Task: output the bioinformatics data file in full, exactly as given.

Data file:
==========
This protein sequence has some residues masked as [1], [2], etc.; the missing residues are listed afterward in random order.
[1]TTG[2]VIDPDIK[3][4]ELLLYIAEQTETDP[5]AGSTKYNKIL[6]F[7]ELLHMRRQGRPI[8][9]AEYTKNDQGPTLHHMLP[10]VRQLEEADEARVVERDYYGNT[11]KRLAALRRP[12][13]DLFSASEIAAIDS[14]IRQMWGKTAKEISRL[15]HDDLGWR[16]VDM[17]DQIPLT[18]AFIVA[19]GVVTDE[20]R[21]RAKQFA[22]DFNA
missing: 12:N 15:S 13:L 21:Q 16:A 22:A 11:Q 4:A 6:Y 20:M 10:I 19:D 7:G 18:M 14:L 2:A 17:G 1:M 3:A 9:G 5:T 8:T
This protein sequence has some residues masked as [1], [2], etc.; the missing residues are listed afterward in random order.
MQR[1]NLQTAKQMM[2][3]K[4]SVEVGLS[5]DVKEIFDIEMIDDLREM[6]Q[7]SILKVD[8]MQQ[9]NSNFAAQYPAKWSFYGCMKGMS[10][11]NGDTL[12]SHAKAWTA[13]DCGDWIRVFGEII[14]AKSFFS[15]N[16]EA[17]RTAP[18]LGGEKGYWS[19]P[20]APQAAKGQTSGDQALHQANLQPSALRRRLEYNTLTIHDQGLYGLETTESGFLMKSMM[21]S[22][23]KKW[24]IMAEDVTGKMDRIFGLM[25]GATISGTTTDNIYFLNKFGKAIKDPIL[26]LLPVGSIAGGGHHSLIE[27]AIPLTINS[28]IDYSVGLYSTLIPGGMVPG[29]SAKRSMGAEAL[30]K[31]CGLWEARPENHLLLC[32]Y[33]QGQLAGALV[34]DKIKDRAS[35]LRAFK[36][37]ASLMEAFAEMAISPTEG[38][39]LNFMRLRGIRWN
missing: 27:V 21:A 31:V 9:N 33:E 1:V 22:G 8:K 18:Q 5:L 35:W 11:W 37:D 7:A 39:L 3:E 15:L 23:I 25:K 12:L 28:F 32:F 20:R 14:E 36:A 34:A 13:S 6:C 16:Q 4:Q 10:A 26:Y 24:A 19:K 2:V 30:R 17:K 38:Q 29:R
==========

This protein sequence has some residues masked as [1], [2], etc.; the missing residues are listed afterward in random order.
[1]TTG[2]VIDPDIK[3][4]ELLLYIAEQTETDP[5]AGSTKYNKIL[6]F[7]ELLHMRRQGRPI[8][9]AEYTKNDQGPTLHHMLP[10]VRQLEEADEARVVERDYYGNT[11]KRLAALRRP[12][13]DLFSASEIAAIDS[14]IRQMWGKTAKEISRL[15]HDDLGWR[16]VDM[17]DQIPLT[18]AFIVA[19]GVVTDE[20]R[21]RAKQFA[22]DFNA
missing: 12:N 15:S 13:L 21:Q 16:A 22:A 11:Q 4:A 6:Y 20:M 10:I 19:D 7:G 18:M 14:L 2:A 17:G 1:M 3:A 9:G 5:T 8:T
This protein sequence has some residues masked as [1], [2], etc.; the missing residues are listed afterward in random order.
MQR[1]NLQTAKQMM[2][3]K[4]SVEVGLS[5]DVKEIFDIEMIDDLREM[6]Q[7]SILKVD[8]MQQ[9]NSNFAAQYPAKWSFYGCMKGMS[10][11]NGDTL[12]SHAKAWTA[13]DCGDWIRVFGEII[14]AKSFFS[15]N[16]EA[17]RTAP[18]LGGEKGYWS[19]P[20]APQAAKGQTSGDQALHQANLQPSALRRRLEYNTLTIHDQGLYGLETTESGFLMKSMM[21]S[22][23]KKW[24]IMAEDVTGKMDRIFGLM[25]GATISGTTTDNIYFLNKFGKAIKDPIL[26]LLPVGSIAGGGHHSLIE[27]AIPLTINS[28]IDYSVGLYSTLIPGGMVPG[29]SAKRSMGAEAL[30]K[31]CGLWEARPENHLLLC[32]Y[33]QGQLAGALV[34]DKIKDRAS[35]LRAFK[36][37]ASLMEAFAEMAISPTEG[38][39]LNFMRLRGIRWN
missing: 27:V 21:A 31:V 9:N 33:E 1:V 22:G 8:K 18:Q 5:L 35:W 11:W 37:D 7:A 39:L 3:E 15:L 23:I 25:K 12:L 28:F 32:F 20:R 14:E 36:A 34:A 13:S 6:C 16:Q 4:Q 10:A 26:Y 24:A 19:K 2:V 30:R 17:K 38:Q 29:R